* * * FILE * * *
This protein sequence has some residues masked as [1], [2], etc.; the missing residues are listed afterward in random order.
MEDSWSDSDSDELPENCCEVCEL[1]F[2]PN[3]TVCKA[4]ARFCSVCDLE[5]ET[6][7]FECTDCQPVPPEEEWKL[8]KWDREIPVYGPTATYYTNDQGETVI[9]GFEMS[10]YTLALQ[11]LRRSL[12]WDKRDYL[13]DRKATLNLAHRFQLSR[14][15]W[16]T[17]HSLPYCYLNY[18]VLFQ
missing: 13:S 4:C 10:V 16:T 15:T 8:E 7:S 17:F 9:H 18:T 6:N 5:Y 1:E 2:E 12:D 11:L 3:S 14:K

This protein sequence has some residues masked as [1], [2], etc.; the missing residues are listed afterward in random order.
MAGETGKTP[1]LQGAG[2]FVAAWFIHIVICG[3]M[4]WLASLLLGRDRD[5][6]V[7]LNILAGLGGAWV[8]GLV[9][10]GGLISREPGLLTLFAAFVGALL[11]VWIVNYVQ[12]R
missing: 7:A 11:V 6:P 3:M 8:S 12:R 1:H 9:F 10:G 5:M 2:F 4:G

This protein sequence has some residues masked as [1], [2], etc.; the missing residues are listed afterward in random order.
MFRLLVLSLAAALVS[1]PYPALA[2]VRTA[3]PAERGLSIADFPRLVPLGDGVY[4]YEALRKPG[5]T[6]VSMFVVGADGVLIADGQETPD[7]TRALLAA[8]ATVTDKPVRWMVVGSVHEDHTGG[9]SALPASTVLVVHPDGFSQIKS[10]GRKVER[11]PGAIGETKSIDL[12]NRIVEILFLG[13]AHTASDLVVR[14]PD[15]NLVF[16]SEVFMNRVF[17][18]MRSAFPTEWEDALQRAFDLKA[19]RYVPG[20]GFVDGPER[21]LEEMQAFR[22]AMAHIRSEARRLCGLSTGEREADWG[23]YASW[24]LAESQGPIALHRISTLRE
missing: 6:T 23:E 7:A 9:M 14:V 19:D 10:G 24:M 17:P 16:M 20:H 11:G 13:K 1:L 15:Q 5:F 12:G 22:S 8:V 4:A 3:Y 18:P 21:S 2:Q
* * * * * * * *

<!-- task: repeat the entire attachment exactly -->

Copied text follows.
This protein sequence has some residues masked as [1], [2], etc.; the missing residues are listed afterward in random order.
MEDSWSDSDSDELPENCCEVCEL[1]F[2]PN[3]TVCKA[4]ARFCSVCDLE[5]ET[6][7]FECTDCQPVPPEEEWKL[8]KWDREIPVYGPTATYYTNDQGETVI[9]GFEMS[10]YTLALQ[11]LRRSL[12]WDKRDYL[13]DRKATLNLAHRFQLSR[14][15]W[16]T[17]HSLPYCYLNY[18]VLFQ
missing: 13:S 4:C 10:V 16:T 15:T 8:E 7:S 17:F 9:H 18:T 6:N 5:Y 1:E 2:E 12:D 11:L 3:S 14:K

This protein sequence has some residues masked as [1], [2], etc.; the missing residues are listed afterward in random order.
MAGETGKTP[1]LQGAG[2]FVAAWFIHIVICG[3]M[4]WLASLLLGRDRD[5][6]V[7]LNILAGLGGAWV[8]GLV[9][10]GGLISREPGLLTLFAAFVGALL[11]VWIVNYVQ[12]R
missing: 7:A 11:V 6:P 3:M 8:S 12:R 1:H 9:F 10:G 5:M 2:F 4:G

This protein sequence has some residues masked as [1], [2], etc.; the missing residues are listed afterward in random order.
MFRLLVLSLAAALVS[1]PYPALA[2]VRTA[3]PAERGLSIADFPRLVPLGDGVY[4]YEALRKPG[5]T[6]VSMFVVGADGVLIADGQETPD[7]TRALLAA[8]ATVTDKPVRWMVVGSVHEDHTGG[9]SALPASTVLVVHPDGFSQIKS[10]GRKVER[11]PGAIGETKSIDL[12]NRIVEILFLG[13]AHTASDLVVR[14]PD[15]NLVF[16]SEVFMNRVF[17][18]MRSAFPTEWEDALQRAFDLKA[19]RYVPG[20]GFVDGPER[21]LEEMQAFR[22]AMAHIRSEARRLCGLSTGEREADWG[23]YASW[24]LAESQGPIALHRISTLRE
missing: 6:T 23:E 7:A 9:M 14:V 19:D 10:G 24:M 17:P 16:M 20:H 11:G 13:K 1:L 15:Q 5:F 12:G 22:S 8:V 4:A 3:Y 18:P 21:S 2:Q